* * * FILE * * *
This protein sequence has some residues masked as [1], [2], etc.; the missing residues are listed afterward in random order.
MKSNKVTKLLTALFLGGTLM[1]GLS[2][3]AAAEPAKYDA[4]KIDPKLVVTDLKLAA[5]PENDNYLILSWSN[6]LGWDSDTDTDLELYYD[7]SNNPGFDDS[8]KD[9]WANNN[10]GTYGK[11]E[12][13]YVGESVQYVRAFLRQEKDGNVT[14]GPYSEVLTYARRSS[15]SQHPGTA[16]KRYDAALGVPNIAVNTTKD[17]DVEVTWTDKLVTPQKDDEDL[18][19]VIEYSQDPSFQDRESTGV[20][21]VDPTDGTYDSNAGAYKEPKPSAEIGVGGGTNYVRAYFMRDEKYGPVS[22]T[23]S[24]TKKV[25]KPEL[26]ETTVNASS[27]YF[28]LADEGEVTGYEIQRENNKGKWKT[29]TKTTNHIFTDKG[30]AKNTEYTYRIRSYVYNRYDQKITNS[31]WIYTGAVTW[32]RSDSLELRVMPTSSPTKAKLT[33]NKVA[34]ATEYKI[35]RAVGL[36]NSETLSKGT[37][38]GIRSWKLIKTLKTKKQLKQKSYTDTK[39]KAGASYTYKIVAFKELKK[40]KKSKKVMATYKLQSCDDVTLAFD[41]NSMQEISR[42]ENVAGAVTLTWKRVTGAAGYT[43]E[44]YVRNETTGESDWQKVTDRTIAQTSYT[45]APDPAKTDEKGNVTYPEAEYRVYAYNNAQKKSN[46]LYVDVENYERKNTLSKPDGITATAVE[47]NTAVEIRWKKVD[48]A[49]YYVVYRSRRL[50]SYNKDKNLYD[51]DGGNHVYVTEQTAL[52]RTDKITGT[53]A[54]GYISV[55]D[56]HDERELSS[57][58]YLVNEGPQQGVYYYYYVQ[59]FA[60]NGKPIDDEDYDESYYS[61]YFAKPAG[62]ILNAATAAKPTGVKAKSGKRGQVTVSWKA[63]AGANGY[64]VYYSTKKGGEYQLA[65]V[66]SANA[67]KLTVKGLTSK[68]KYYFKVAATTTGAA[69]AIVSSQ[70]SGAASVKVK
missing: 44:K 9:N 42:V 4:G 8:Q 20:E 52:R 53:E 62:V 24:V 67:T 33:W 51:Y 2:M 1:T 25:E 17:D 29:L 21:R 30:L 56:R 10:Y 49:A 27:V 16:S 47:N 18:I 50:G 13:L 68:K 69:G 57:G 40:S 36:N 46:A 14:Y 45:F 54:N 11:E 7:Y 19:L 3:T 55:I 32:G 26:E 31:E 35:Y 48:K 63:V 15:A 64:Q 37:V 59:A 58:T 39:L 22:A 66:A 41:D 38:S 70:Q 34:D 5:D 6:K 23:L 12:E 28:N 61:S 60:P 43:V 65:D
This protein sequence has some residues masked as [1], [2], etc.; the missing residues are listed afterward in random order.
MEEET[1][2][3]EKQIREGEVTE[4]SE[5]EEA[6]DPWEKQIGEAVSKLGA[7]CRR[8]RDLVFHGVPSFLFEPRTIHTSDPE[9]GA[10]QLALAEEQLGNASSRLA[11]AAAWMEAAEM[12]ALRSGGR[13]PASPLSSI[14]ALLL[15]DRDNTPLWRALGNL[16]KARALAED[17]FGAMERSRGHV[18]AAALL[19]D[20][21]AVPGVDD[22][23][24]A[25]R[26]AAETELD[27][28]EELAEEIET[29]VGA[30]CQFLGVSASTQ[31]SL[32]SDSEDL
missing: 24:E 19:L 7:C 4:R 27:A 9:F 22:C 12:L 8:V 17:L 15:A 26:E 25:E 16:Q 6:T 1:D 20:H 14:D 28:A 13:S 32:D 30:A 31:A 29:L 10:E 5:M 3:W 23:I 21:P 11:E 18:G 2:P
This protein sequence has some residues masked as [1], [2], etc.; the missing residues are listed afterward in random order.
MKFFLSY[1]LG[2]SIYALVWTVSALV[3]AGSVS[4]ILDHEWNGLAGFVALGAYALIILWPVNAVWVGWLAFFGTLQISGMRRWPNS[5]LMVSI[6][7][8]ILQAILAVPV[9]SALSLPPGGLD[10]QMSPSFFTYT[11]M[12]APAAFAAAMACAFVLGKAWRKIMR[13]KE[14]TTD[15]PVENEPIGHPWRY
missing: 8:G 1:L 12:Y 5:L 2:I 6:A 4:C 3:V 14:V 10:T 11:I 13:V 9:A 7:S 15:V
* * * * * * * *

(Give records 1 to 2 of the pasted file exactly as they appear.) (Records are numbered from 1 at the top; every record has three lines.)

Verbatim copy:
This protein sequence has some residues masked as [1], [2], etc.; the missing residues are listed afterward in random order.
MKSNKVTKLLTALFLGGTLM[1]GLS[2][3]AAAEPAKYDA[4]KIDPKLVVTDLKLAA[5]PENDNYLILSWSN[6]LGWDSDTDTDLELYYD[7]SNNPGFDDS[8]KD[9]WANNN[10]GTYGK[11]E[12][13]YVGESVQYVRAFLRQEKDGNVT[14]GPYSEVLTYARRSS[15]SQHPGTA[16]KRYDAALGVPNIAVNTTKD[17]DVEVTWTDKLVTPQKDDEDL[18][19]VIEYSQDPSFQDRESTGV[20][21]VDPTDGTYDSNAGAYKEPKPSAEIGVGGGTNYVRAYFMRDEKYGPVS[22]T[23]S[24]TKKV[25]KPEL[26]ETTVNASS[27]YF[28]LADEGEVTGYEIQRENNKGKWKT[29]TKTTNHIFTDKG[30]AKNTEYTYRIRSYVYNRYDQKITNS[31]WIYTGAVTW[32]RSDSLELRVMPTSSPTKAKLT[33]NKVA[34]ATEYKI[35]RAVGL[36]NSETLSKGT[37][38]GIRSWKLIKTLKTKKQLKQKSYTDTK[39]KAGASYTYKIVAFKELKK[40]KKSKKVMATYKLQSCDDVTLAFD[41]NSMQEISR[42]ENVAGAVTLTWKRVTGAAGYT[43]E[44]YVRNETTGESDWQKVTDRTIAQTSYT[45]APDPAKTDEKGNVTYPEAEYRVYAYNNAQKKSN[46]LYVDVENYERKNTLSKPDGITATAVE[47]NTAVEIRWKKVD[48]A[49]YYVVYRSRRL[50]SYNKDKNLYD[51]DGGNHVYVTEQTAL[52]RTDKITGT[53]A[54]GYISV[55]D[56]HDERELSS[57][58]YLVNEGPQQGVYYYYYVQ[59]FA[60]NGKPIDDEDYDESYYS[61]YFAKPAG[62]ILNAATAAKPTGVKAKSGKRGQVTVSWKA[63]AGANGY[64]VYYSTKKGGEYQLA[65]V[66]SANA[67]KLTVKGLTSK[68]KYYFKVAATTTGAA[69]AIVSSQ[70]SGAASVKVK
missing: 44:K 9:N 42:V 4:G 8:Q 20:E 52:R 53:E 62:V 24:V 67:T 33:W 51:Y 2:M 1:T 25:E 17:D 29:L 21:R 30:L 56:R 10:Y 49:A 27:V 16:S 47:N 18:I 50:G 13:L 68:K 69:G 57:G 40:S 36:N 46:A 14:Y 45:F 54:N 11:E 7:Y 19:L 3:T 55:I 32:G 26:E 31:E 35:Y 48:K 63:V 15:A 64:Q 37:V 59:A 58:T 39:L 22:A 66:A 41:D 38:S 70:Q 34:D 5:D 6:K 23:L 12:E 28:N 61:S 60:P 43:V 65:D
This protein sequence has some residues masked as [1], [2], etc.; the missing residues are listed afterward in random order.
MEEET[1][2][3]EKQIREGEVTE[4]SE[5]EEA[6]DPWEKQIGEAVSKLGA[7]CRR[8]RDLVFHGVPSFLFEPRTIHTSDPE[9]GA[10]QLALAEEQLGNASSRLA[11]AAAWMEAAEM[12]ALRSGGR[13]PASPLSSI[14]ALLL[15]DRDNTPLWRALGNL[16]KARALAED[17]FGAMERSRGHV[18]AAALL[19]D[20][21]AVPGVDD[22][23][24]A[25]R[26]AAETELD[27][28]EELAEEIET[29]VGA[30]CQFLGVSASTQ[31]SL[32]SDSEDL
missing: 24:E 19:L 7:C 4:R 27:A 9:F 22:C 12:L 8:V 17:L 15:A 26:E 25:E 16:Q 6:T 1:D 20:H 14:D 28:A 13:S 32:D 30:A 31:A 29:L 10:E 5:M 3:W 23:I 21:P 11:E 18:G 2:P